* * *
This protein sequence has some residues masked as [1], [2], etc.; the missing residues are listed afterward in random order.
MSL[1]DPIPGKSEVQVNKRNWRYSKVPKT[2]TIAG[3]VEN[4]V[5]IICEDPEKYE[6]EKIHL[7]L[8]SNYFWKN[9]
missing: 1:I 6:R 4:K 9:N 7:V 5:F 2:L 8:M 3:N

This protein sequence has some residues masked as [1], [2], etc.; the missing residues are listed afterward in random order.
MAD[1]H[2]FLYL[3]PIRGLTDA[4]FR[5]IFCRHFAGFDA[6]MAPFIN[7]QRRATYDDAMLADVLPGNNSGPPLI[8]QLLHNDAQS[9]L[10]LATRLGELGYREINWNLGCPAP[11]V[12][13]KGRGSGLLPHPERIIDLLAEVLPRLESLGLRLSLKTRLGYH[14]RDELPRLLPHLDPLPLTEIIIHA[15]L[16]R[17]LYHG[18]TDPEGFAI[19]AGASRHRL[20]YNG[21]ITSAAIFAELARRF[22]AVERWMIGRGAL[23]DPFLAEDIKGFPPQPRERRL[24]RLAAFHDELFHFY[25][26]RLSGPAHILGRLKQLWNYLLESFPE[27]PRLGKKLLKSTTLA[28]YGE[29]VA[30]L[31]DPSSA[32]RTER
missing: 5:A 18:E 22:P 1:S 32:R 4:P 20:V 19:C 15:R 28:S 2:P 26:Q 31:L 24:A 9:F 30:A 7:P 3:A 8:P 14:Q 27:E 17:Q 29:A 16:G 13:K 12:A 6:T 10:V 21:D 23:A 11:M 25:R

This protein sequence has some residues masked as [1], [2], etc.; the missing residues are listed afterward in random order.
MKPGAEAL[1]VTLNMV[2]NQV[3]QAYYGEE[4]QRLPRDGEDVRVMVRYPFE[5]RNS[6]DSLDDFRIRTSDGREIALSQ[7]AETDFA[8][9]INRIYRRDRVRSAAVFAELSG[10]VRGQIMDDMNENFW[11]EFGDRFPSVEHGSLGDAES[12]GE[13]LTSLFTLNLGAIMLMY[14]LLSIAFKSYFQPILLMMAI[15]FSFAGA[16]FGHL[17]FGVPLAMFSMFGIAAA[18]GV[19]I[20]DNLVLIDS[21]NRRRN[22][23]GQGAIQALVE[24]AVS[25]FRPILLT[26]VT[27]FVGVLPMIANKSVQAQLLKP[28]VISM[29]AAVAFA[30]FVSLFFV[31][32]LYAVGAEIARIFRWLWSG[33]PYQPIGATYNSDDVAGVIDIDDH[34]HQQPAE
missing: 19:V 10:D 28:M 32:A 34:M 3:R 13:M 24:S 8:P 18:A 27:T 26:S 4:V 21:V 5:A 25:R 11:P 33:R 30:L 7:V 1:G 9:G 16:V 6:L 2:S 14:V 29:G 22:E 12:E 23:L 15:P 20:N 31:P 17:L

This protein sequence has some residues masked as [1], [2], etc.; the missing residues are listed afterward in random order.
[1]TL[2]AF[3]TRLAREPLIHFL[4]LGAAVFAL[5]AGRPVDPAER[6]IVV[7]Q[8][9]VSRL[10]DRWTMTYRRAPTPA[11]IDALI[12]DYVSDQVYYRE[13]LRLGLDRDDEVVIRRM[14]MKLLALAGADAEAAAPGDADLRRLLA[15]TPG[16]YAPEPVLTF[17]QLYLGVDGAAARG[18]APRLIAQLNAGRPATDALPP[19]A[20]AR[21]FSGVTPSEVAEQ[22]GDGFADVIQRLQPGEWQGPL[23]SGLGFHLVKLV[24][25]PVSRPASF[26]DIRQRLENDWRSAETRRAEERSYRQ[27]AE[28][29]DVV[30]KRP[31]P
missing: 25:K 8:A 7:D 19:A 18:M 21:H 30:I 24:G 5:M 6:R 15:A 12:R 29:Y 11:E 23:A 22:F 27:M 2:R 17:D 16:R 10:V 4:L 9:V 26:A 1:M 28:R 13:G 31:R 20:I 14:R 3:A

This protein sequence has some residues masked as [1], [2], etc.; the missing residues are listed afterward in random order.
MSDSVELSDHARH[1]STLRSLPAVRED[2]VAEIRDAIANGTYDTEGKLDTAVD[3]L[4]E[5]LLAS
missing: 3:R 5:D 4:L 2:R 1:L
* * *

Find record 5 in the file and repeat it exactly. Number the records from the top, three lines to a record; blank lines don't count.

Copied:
This protein sequence has some residues masked as [1], [2], etc.; the missing residues are listed afterward in random order.
MSDSVELSDHARH[1]STLRSLPAVRED[2]VAEIRDAIANGTYDTEGKLDTAVD[3]L[4]E[5]LLAS
missing: 3:R 5:D 4:L 2:R 1:L